The CDU (Merkel's party) have already asked him not to stand for a third term

Juncker's term of office runs until October 2019 and I do not assume it will be possible to remove him before then

Barroso was elected for a second term so that is also a possibility for Juncker
I'm surprised how a functioning alcoholic can manage the stress of that office. But for two terms?
Reply With Quote
This user would like to thank rainer_d for this useful post:
Reply




Currently Active Users Viewing This Thread: 2 (0 members and 2 guests)
 
Thread Tools
Display Modes

Posting Rules
You may not post new threads
You may not post replies
You may not post attachments
You may not edit your posts

BB code is On
Smilies are On
[IMG] code is On
HTML code is Off
Trackbacks are Off
Pingbacks are Off
Refbacks are Off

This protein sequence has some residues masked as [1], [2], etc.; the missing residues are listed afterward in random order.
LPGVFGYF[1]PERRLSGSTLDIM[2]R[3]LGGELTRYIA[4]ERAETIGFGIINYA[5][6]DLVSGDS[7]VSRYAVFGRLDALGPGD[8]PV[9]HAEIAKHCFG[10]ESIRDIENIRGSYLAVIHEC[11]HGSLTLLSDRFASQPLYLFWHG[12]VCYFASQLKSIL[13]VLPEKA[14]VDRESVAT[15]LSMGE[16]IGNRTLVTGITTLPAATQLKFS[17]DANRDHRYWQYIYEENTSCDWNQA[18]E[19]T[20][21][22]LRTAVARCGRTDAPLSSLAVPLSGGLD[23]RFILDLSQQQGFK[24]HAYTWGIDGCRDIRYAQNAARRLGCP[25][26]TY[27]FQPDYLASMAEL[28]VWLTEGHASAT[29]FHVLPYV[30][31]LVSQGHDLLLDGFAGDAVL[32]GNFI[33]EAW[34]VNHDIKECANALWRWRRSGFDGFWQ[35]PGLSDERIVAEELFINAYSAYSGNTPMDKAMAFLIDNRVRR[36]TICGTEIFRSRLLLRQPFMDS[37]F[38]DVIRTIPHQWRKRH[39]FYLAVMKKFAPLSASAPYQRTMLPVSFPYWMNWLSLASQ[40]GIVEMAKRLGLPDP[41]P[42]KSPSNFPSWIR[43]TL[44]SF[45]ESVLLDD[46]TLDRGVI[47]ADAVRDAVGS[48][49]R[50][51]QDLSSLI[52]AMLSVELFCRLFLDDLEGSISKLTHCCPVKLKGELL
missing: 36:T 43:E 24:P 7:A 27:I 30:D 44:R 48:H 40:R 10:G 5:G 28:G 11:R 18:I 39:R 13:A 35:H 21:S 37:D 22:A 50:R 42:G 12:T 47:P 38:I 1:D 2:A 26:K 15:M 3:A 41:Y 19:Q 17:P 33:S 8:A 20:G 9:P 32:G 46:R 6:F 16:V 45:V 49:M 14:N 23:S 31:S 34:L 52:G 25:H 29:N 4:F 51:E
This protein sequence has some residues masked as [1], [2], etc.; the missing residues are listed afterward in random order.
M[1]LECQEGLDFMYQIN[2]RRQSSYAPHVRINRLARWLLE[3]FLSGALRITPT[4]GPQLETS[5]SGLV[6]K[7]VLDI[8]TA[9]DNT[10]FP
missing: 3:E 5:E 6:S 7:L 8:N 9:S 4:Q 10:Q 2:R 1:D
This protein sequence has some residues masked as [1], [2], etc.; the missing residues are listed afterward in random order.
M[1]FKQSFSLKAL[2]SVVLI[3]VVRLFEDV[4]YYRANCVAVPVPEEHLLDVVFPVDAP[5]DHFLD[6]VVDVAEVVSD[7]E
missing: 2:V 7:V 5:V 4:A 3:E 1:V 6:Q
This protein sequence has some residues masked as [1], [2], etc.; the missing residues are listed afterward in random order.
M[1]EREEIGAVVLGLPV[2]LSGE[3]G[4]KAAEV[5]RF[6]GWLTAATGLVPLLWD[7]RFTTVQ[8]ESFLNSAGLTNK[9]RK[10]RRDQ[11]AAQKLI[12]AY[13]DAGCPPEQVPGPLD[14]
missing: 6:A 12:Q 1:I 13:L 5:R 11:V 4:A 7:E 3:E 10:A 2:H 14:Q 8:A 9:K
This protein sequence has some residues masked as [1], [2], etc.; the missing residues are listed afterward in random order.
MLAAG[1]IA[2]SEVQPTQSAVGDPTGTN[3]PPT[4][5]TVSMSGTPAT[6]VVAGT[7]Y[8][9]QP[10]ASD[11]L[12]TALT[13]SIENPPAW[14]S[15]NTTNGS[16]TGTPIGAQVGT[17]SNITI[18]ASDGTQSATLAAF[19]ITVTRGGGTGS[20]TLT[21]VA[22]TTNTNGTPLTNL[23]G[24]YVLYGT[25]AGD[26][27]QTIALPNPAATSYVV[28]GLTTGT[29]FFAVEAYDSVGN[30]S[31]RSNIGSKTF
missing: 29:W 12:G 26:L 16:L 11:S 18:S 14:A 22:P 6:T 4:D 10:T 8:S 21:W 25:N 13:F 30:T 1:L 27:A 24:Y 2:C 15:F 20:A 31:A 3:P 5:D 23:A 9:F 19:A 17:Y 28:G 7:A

Similar Threads
Thread Thread Starter Forum Replies Last Post
Latest Referendum, what will be consequences for EU (C permit and B permit) holders? expat2014 Permits/visas/government 3 11.02.2014 08:59
Importing vehicles and the VAT consequences in Switzerland from France BEFO Finance/banking/taxation 6 07.08.2013 15:11
The (Available in CH) Dog Food Review Thread meloncollie Pet corner 44 08.05.2012 20:15
Common-law marriage and consequences in CH Mishto Family matters/health 9 01.10.2011 22:03
Something for the Brits: M&S in CH mark Daily life 11 15.11.2007 12:18


All times are GMT +2. The time now is 04:17.


Powered by vBulletin® Version 3.8.4
Copyright ©2000 - 2016, Jelsoft Enterprises Ltd.
LinkBacks Enabled by vBSEO 3.1.0